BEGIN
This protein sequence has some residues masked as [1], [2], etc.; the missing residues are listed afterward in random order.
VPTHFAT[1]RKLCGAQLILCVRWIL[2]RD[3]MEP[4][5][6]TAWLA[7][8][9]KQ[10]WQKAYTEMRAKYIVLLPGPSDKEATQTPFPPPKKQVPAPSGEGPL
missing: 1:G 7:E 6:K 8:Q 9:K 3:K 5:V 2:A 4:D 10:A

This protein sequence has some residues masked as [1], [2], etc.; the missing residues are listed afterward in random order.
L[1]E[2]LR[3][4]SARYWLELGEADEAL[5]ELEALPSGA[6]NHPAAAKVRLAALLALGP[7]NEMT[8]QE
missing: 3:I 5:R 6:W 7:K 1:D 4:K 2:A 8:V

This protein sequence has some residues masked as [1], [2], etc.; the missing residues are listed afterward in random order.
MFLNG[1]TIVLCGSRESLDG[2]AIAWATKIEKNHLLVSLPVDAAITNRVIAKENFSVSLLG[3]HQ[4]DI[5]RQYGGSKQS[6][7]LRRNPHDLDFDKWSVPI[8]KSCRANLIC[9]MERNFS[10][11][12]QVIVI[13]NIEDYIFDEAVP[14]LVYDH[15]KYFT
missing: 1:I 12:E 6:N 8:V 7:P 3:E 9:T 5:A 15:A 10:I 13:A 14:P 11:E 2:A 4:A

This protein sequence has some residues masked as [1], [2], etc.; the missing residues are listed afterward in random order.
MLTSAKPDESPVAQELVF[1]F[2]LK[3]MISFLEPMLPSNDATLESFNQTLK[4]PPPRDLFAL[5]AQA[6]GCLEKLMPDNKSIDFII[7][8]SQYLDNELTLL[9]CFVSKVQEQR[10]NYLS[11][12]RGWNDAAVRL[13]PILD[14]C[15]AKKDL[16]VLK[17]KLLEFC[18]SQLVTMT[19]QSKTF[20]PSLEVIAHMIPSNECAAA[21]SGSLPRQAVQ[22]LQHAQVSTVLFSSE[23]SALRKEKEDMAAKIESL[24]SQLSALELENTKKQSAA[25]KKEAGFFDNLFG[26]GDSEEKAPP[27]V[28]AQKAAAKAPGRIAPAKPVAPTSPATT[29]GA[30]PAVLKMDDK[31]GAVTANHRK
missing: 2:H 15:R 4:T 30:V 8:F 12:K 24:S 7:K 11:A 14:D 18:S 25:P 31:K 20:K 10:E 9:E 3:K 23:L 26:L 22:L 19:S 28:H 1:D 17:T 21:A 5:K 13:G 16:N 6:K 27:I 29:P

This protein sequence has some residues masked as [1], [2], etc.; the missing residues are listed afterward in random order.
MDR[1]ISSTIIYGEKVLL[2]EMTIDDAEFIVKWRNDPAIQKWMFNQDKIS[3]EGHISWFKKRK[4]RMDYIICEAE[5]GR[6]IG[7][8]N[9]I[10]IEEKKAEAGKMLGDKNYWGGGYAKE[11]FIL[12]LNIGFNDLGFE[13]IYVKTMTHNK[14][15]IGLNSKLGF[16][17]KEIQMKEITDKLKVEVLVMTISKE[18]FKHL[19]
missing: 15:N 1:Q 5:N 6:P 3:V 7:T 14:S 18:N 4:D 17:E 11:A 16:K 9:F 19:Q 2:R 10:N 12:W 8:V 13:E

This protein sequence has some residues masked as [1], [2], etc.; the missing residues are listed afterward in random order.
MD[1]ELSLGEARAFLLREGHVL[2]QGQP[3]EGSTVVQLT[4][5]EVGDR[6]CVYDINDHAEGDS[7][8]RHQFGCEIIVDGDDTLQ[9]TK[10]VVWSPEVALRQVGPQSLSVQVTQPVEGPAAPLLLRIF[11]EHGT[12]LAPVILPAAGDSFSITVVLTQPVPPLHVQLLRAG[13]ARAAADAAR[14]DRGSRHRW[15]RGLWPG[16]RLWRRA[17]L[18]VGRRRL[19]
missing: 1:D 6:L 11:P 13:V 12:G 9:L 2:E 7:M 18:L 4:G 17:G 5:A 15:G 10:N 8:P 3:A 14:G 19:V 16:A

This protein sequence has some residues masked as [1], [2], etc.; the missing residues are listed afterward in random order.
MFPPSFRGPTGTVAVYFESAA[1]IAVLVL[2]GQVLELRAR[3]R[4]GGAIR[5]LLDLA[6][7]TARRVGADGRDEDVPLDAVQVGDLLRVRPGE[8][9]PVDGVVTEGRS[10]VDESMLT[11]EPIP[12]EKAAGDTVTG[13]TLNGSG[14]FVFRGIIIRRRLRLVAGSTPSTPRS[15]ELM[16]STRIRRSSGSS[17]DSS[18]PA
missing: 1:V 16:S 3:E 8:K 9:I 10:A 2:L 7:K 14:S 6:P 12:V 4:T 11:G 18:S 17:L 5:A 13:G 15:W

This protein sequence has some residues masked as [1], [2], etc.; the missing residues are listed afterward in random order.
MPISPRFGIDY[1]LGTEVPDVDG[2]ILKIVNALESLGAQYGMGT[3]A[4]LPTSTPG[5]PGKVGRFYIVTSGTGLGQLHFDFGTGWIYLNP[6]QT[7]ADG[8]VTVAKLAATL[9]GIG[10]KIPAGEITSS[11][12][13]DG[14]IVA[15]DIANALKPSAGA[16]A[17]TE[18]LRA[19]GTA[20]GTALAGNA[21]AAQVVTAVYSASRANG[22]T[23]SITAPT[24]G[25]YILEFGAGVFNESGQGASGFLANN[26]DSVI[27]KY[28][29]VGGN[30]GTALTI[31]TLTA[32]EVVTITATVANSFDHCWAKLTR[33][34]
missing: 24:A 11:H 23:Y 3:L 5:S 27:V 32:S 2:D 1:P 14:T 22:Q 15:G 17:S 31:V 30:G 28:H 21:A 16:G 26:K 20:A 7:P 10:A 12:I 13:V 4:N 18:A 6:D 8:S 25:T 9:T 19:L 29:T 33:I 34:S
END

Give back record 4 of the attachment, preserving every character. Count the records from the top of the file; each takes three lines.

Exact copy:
This protein sequence has some residues masked as [1], [2], etc.; the missing residues are listed afterward in random order.
MLTSAKPDESPVAQELVF[1]F[2]LK[3]MISFLEPMLPSNDATLESFNQTLK[4]PPPRDLFAL[5]AQA[6]GCLEKLMPDNKSIDFII[7][8]SQYLDNELTLL[9]CFVSKVQEQR[10]NYLS[11][12]RGWNDAAVRL[13]PILD[14]C[15]AKKDL[16]VLK[17]KLLEFC[18]SQLVTMT[19]QSKTF[20]PSLEVIAHMIPSNECAAA[21]SGSLPRQAVQ[22]LQHAQVSTVLFSSE[23]SALRKEKEDMAAKIESL[24]SQLSALELENTKKQSAA[25]KKEAGFFDNLFG[26]GDSEEKAPP[27]V[28]AQKAAAKAPGRIAPAKPVAPTSPATT[29]GA[30]PAVLKMDDK[31]GAVTANHRK
missing: 2:H 15:R 4:T 30:V 8:F 12:K 24:S 7:K 11:A 14:D 18:S 25:P 31:K 20:K 10:E 9:E 3:K 23:L 26:L 22:L 19:S 28:H 1:D 17:T 21:A 5:K 13:G 16:N 6:K 27:I 29:P